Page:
During the spring of the next school year, 2005-2006, when the teacher began planning the field trip, the principal suggested that the field trip be delayed until the next school year because she was concerned that the planning process was not sufficient.

When the teacher received her evaluation conference, which was in mid May and after the field trip, some issues of concern, unrelated to the field trip, were discussed and the teacher stated that she didn't think it was fair to evaluate her on expectations that had not been clearly communicated to her in writing. The principal did then document the performance areas that needed to be addressed – at the teacher’s request – but the documentation was not brought on by the field trip; the field trip was not a catalyst for anything or the final straw to get her in "hot water." She was never told there would not be a next year for her or that she was not “Frisco material” as has been reported. No teachers’ job status would be jeopardized based on students’ incidental viewing of nude art.

After the memo was provided as requested, the teacher did file a grievance and also asked to be transferred if there was an opening in the district. The transfer was denied because the central administration felt that if you allow a teacher to transfer after a supervisor has given them guidelines for improvement then you have weakened a supervisor's ability to address performance issues by essentially giving the teacher an "escape hatch" to avoid meeting the expectations of the supervisor.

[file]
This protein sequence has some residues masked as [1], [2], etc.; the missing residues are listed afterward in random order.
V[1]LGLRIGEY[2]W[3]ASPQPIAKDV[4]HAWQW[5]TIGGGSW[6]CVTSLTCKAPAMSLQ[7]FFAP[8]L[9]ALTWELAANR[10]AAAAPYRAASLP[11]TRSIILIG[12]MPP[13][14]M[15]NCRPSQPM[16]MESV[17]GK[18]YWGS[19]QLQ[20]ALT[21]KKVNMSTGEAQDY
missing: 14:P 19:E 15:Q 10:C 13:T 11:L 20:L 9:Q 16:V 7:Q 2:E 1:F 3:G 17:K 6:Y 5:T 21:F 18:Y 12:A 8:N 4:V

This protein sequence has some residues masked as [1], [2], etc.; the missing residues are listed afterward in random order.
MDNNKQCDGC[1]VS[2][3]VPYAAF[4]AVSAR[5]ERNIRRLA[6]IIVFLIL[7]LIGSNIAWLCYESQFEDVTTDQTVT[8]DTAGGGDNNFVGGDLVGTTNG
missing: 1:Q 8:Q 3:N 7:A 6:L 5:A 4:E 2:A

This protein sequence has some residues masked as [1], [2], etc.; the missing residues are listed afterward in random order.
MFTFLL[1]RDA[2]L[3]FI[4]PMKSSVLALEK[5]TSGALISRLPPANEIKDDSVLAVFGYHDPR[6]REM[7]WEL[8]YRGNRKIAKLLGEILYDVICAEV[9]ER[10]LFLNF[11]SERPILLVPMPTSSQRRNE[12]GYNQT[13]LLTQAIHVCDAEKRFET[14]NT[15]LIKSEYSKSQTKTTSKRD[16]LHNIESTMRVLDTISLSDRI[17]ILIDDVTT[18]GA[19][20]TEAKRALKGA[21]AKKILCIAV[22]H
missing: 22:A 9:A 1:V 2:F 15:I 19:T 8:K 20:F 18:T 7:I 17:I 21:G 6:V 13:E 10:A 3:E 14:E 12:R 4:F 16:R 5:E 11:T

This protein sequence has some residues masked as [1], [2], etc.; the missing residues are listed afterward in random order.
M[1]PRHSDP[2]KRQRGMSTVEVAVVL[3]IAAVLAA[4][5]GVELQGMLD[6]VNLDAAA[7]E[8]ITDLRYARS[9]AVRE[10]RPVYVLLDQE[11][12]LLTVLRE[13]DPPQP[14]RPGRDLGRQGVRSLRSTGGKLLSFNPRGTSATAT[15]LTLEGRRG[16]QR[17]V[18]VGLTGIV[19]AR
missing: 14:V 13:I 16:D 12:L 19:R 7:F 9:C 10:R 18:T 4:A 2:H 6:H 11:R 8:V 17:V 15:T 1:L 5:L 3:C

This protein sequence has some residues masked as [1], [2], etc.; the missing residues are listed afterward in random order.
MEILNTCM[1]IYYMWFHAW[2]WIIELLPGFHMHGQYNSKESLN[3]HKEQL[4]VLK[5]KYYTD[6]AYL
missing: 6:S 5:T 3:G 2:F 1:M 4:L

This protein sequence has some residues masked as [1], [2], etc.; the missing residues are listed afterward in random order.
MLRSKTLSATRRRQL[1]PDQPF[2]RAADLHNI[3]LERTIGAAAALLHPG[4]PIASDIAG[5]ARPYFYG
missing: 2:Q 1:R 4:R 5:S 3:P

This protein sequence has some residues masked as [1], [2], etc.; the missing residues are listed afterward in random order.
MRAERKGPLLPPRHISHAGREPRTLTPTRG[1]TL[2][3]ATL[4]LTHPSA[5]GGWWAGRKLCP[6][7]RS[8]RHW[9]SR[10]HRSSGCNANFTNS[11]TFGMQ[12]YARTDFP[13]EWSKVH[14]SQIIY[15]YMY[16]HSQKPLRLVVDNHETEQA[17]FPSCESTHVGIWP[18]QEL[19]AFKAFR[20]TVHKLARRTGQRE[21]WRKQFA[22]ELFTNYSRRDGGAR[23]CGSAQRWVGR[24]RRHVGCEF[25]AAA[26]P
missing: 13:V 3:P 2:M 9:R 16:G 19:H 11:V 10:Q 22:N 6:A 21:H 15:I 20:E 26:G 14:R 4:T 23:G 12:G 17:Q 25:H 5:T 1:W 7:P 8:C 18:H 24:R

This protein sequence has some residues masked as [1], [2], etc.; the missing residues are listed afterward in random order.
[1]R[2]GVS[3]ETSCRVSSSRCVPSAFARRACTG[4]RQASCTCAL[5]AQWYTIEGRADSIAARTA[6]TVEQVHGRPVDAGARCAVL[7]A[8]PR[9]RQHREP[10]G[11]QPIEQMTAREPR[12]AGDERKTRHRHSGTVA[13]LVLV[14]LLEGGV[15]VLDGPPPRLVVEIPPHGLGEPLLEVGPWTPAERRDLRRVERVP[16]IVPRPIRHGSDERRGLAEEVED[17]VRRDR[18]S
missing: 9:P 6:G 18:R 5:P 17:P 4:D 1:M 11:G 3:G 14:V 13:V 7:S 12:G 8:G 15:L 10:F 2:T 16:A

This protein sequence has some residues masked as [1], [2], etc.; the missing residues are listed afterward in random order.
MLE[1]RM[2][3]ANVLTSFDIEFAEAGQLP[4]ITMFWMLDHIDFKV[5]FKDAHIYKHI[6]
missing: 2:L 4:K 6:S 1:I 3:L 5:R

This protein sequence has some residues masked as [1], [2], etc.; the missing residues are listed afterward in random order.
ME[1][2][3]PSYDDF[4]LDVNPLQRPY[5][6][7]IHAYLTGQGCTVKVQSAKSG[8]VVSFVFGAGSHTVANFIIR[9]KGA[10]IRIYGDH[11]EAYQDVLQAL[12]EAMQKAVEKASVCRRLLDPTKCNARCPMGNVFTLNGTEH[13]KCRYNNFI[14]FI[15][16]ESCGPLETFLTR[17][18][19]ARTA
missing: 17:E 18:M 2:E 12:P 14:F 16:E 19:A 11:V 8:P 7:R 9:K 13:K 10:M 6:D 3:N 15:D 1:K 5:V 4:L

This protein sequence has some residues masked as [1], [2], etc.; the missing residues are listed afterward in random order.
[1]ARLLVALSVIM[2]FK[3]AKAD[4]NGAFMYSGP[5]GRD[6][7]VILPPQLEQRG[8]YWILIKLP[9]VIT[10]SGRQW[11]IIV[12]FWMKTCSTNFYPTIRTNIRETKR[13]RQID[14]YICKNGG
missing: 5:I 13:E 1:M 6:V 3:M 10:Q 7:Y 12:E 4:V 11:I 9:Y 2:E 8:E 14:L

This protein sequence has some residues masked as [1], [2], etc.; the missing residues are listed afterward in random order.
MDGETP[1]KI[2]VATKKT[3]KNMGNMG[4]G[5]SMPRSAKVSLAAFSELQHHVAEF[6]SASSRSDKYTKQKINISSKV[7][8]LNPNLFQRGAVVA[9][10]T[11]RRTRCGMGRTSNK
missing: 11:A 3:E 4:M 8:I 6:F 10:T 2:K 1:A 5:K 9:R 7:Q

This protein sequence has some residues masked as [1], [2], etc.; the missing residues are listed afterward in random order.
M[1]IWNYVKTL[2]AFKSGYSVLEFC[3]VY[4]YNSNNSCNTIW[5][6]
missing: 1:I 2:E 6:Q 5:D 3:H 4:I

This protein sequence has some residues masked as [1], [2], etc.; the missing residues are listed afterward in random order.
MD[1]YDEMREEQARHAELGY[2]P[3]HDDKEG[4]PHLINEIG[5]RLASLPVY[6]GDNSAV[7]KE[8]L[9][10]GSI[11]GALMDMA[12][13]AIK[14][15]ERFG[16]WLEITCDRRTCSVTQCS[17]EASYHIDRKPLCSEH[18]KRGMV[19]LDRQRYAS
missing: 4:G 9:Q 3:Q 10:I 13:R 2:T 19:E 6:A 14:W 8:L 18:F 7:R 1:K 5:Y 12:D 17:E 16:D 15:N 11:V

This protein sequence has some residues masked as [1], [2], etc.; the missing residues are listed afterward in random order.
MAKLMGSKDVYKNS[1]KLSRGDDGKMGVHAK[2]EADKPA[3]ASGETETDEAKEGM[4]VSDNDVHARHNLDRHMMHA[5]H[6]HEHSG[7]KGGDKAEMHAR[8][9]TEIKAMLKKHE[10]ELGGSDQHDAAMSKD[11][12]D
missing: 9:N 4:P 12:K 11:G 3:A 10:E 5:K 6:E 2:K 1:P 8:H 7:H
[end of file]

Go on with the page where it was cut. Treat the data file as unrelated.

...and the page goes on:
What is getting lost here is that this is not about a field trip, censorship, or a parent complaint. It is not about age, tenure or salary level as has also been suggested in the media. This is about a school administrator working to help an employee improve her job performance and to improve the educational experience of students. Even someone who has taught for a long time can still have opportunity for professional development. Teachers were never directed to “ostracize” her as has been reported and she was never directed to not discuss her “plight.”

As an aside, the Star Award that is being mentioned in the context of the teacher being an award-winning teacher or Star Award Teacher of the Year 2004 is a recognition that took place periodically in the local paper because a local business wanted to sponsor the monthly ad to show support for teachers in the community – someone from each campus was usually represented. There was no set way employees were chosen at each campus for this ad. Some campuses went by tenure for inclusion, others selected based on something that had occurred that month. Teachers were recognized, as were volunteers, custodians, receptionists, others. FISD does not conduct the Teacher of the Year program. At this time, the teacher has been placed on administrative leave with pay. The Administration and the Board felt that this was the best action for all concerned. A recommendation for the non-renewal of her contract will be forthcoming from the superintendent.